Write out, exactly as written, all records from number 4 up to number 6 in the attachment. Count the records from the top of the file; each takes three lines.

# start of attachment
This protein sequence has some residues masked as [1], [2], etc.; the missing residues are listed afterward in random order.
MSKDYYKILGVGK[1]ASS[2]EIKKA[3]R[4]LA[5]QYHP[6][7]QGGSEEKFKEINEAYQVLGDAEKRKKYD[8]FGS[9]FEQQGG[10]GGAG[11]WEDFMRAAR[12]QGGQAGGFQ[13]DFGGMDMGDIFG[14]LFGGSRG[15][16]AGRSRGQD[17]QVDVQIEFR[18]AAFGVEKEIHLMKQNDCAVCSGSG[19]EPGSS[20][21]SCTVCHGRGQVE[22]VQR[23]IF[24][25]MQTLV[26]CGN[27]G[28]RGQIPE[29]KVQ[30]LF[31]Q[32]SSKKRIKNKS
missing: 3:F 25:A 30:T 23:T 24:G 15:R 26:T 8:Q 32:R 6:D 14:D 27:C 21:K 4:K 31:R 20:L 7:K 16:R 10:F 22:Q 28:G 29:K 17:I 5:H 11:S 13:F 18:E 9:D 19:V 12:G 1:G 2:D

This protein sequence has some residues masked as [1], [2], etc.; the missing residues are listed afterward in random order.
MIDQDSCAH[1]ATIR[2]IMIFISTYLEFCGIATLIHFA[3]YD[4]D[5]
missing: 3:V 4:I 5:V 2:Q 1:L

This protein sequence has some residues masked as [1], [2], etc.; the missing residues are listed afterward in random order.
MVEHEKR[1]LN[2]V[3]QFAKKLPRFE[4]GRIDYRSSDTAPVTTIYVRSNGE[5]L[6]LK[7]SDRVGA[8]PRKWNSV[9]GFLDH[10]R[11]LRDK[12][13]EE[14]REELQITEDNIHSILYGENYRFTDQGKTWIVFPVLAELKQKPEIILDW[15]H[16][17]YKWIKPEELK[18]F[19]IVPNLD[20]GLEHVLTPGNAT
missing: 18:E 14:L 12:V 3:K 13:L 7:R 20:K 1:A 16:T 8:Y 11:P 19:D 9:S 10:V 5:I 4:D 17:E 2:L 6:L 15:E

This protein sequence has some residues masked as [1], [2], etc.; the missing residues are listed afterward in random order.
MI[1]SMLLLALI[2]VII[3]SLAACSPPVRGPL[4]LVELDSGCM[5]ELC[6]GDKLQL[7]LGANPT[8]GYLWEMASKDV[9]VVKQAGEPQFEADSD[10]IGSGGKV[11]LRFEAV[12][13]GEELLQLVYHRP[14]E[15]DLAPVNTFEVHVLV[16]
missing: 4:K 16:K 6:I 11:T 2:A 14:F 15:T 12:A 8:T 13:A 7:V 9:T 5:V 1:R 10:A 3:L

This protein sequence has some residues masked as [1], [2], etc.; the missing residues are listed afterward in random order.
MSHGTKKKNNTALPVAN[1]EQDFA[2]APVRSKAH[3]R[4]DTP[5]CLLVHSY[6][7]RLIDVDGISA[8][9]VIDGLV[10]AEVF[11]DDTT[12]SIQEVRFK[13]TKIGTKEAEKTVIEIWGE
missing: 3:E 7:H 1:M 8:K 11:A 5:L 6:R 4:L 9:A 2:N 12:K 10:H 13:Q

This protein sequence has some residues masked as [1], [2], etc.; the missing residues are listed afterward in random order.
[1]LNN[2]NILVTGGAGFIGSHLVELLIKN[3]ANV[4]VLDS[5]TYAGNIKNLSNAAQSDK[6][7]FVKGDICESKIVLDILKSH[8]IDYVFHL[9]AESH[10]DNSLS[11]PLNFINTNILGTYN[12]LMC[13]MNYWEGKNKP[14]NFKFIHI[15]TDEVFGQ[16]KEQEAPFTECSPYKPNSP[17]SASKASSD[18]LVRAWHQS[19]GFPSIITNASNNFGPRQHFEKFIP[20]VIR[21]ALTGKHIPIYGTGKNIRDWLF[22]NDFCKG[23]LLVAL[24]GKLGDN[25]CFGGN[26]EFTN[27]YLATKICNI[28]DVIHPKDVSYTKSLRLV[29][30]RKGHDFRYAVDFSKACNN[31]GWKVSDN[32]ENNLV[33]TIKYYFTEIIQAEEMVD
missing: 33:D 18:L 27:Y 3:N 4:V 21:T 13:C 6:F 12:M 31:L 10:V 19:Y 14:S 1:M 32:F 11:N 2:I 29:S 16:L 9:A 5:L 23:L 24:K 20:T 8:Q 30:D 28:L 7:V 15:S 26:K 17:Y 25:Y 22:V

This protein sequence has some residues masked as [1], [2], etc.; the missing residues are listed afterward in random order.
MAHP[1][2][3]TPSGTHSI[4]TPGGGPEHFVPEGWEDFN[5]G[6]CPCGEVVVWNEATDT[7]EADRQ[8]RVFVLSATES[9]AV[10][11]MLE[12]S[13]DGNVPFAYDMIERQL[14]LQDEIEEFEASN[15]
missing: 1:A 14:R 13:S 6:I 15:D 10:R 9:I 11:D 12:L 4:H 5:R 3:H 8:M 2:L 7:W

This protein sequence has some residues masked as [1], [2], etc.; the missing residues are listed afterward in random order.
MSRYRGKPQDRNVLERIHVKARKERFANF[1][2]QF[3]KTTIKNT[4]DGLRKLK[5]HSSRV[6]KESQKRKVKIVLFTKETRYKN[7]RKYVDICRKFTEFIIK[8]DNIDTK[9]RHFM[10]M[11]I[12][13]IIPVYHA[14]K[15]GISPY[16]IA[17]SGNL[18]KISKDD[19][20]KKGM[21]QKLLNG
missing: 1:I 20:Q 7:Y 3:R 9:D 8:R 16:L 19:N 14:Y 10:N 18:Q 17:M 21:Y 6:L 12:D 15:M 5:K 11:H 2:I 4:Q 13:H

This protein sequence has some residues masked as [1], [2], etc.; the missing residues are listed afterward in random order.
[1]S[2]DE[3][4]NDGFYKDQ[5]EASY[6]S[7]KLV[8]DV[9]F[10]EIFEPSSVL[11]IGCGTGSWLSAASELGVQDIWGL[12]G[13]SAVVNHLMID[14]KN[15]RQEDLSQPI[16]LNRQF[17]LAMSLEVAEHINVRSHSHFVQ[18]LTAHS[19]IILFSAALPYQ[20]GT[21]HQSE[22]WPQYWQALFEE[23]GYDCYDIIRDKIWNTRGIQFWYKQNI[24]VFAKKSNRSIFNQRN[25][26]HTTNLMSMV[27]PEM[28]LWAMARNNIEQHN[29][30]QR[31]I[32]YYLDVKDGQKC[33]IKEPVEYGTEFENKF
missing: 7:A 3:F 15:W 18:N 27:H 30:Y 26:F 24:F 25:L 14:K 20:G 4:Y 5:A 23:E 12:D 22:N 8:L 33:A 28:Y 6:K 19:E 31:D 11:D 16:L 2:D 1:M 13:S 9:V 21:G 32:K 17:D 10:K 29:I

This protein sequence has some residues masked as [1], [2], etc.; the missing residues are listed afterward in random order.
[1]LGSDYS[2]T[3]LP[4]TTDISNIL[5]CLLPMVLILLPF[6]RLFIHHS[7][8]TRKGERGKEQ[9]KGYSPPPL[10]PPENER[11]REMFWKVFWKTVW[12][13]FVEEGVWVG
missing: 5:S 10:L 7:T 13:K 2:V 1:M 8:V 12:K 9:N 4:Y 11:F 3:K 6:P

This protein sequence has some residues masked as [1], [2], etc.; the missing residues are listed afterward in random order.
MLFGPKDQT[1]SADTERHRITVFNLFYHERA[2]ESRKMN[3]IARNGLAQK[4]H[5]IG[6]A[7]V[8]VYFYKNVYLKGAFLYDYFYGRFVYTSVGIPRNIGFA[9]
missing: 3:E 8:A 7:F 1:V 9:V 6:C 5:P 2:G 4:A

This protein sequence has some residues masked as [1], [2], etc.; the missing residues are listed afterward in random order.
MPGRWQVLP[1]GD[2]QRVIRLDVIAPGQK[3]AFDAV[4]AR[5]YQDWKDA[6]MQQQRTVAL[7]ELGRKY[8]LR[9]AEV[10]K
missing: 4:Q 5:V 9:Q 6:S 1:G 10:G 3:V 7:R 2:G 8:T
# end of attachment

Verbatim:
This protein sequence has some residues masked as [1], [2], etc.; the missing residues are listed afterward in random order.
MI[1]SMLLLALI[2]VII[3]SLAACSPPVRGPL[4]LVELDSGCM[5]ELC[6]GDKLQL[7]LGANPT[8]GYLWEMASKDV[9]VVKQAGEPQFEADSD[10]IGSGGKV[11]LRFEAV[12][13]GEELLQLVYHRP[14]E[15]DLAPVNTFEVHVLV[16]
missing: 4:K 16:K 6:I 11:T 2:A 14:F 15:T 12:A 8:T 13:A 7:V 9:T 5:V 1:R 10:A 3:L

This protein sequence has some residues masked as [1], [2], etc.; the missing residues are listed afterward in random order.
MSHGTKKKNNTALPVAN[1]EQDFA[2]APVRSKAH[3]R[4]DTP[5]CLLVHSY[6][7]RLIDVDGISA[8][9]VIDGLV[10]AEVF[11]DDTT[12]SIQEVRFK[13]TKIGTKEAEKTVIEIWGE
missing: 3:E 7:H 1:M 8:K 11:A 5:L 6:R 4:L 9:A 2:N 12:K 10:H 13:Q

This protein sequence has some residues masked as [1], [2], etc.; the missing residues are listed afterward in random order.
[1]LNN[2]NILVTGGAGFIGSHLVELLIKN[3]ANV[4]VLDS[5]TYAGNIKNLSNAAQSDK[6][7]FVKGDICESKIVLDILKSH[8]IDYVFHL[9]AESH[10]DNSLS[11]PLNFINTNILGTYN[12]LMC[13]MNYWEGKNKP[14]NFKFIHI[15]TDEVFGQ[16]KEQEAPFTECSPYKPNSP[17]SASKASSD[18]LVRAWHQS[19]GFPSIITNASNNFGPRQHFEKFIP[20]VIR[21]ALTGKHIPIYGTGKNIRDWLF[22]NDFCKG[23]LLVAL[24]GKLGDN[25]CFGGN[26]EFTN[27]YLATKICNI[28]DVIHPKDVSYTKSLRLV[29][30]RKGHDFRYAVDFSKACNN[31]GWKVSDN[32]ENNLV[33]TIKYYFTEIIQAEEMVD
missing: 33:D 18:L 27:Y 3:N 4:V 21:T 13:C 6:F 12:M 31:L 10:V 19:Y 14:S 1:M 32:F 11:N 2:I 29:S 16:L 9:A 5:L 23:L 24:K 20:T 8:Q 30:D 28:L 7:V 15:S 26:K 17:Y 25:Y 22:V